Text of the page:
We can agree that getting sick from time to time is part of life and, for some of us, it can be more often than for others. For the most part, we get well when treated appropriately and we can go on with our life, work, and pleasures. As mentioned earlier chronic conditions, however, cause many challenges to well-being. One chronic condition in particular called Lyme disease is a challenge not only for the one suffering, but for those practitioners diagnosing and treating. Lyme is a tick-borne disease caused by the bacterium Borrelia Burgdorferi. Infected ticks travel on deer as well as white-footed mice. As a result of suburban development and climate change there is an increase in white footed mice and the tick-borne diseases they spread. An infected tick can contain other bacteria in addition to Lyme. In its acute stage, Lyme can be successfully treated with an antibiotic. Quite often, a person can be bitten by a tick and not develop the telltale rash and bull’s-eye that have been the customary signs of a tick bite. Or, the current and standard blood test used to detect Lyme may result in a false negative. In these and other cases, the person may not be treated for acute Lyme when in fact he or she has been infected by the bacteria, also known as Spirochetes (which are also the cause of syphilis).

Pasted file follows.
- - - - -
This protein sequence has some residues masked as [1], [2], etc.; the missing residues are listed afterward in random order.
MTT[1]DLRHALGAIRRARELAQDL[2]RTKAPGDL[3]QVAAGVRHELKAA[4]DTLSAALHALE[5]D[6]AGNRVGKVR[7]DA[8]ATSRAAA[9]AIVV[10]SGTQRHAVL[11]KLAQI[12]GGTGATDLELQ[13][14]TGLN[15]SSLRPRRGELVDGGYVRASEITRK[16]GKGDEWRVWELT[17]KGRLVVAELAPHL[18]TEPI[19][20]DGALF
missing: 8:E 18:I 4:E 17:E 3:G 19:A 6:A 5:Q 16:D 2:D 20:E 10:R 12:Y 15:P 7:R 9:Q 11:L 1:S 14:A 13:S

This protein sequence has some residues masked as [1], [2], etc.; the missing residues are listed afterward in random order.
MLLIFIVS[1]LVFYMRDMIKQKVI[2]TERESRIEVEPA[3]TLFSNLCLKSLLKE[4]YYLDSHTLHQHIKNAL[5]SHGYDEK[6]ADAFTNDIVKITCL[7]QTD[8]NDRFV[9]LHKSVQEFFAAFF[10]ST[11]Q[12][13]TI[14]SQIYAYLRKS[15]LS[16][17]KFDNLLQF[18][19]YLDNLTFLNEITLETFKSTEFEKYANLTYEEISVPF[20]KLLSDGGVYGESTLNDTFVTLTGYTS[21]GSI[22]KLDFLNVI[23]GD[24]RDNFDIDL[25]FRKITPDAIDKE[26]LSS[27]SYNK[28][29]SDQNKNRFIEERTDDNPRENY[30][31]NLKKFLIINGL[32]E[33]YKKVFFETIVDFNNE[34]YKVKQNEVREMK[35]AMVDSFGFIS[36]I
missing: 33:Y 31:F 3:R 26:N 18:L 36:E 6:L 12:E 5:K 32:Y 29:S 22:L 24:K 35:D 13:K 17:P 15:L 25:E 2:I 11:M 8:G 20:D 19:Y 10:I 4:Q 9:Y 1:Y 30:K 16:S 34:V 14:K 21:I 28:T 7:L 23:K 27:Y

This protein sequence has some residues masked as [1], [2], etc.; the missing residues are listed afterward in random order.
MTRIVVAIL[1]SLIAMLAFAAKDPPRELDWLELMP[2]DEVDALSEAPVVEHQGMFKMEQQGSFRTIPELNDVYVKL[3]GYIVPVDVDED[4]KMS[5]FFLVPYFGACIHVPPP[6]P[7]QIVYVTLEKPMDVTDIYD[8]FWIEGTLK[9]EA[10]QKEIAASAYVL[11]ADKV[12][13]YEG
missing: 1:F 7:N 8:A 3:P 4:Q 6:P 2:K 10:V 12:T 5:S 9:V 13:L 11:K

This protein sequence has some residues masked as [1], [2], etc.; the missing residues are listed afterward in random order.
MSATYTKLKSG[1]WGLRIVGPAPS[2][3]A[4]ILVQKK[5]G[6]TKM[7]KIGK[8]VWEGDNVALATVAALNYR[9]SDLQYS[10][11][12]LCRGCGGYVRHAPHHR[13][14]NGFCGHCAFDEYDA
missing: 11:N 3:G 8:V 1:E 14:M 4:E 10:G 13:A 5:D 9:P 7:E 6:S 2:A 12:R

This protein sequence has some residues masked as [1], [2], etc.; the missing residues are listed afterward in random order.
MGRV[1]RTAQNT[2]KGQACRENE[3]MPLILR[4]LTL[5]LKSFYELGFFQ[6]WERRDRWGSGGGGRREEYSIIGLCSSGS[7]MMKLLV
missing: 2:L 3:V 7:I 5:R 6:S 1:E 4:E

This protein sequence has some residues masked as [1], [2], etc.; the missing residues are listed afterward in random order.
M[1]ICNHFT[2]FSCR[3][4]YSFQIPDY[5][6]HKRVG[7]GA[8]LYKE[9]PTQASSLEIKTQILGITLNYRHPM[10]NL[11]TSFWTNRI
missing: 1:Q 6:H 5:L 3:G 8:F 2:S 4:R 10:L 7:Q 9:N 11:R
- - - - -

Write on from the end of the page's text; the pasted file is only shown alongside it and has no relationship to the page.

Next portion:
There are two very distinct camps when it comes to the detection and treatment of Lyme: The Infectious Disease Society of America (IDSA) and the International Lyme and Associated Diseases Society (ILADS). ILADS takes the position that acute Lyme can lapse into chronic Lyme with a myriad of symptoms including neurological, orthopedic, and psychiatric concerns. ILADS take the position that for some extremely sick people, it can take months and even years of treatment to rid the body of the bacteria. ILADS doctors claim that Spirochetes, which have not been killed off by antibiotics, can move from the blood stream and survive in neurons and tissues causing symptoms. Their treatments include a combination of antibiotics as well as complimentary treatments including diet changes and supplements. IDSA, in contrast, believe that a standard dose of an antibiotic can kill the Lyme bacteria and any ongoing issues. This is called a Post-Treatment Lyme Disease Syndrome that results in an autoimmune response to the original illness or residual damage to tissues. ILADS doctors are considered “alternative” because they do not follow standard Center for Disease Control (CDC) protocol for symptoms of Lyme disease that continue after antibiotic treatment whereas IDSA doctors follow CDC recommendations. We examine this particular illness because people who suffer from either an unrecognizable diagnosis or a controversial one, and certainly one that is chronic, can strain the compassionate and empathetic responses of others, especially from doctors who are challenged to cure these patients. We will keep in mind the ethical principles and theories from the American Nurses Association as we learn more about these particular patient journeys for cure, as well as the fate of some of the doctors who had been treating chronic Lyme successfully.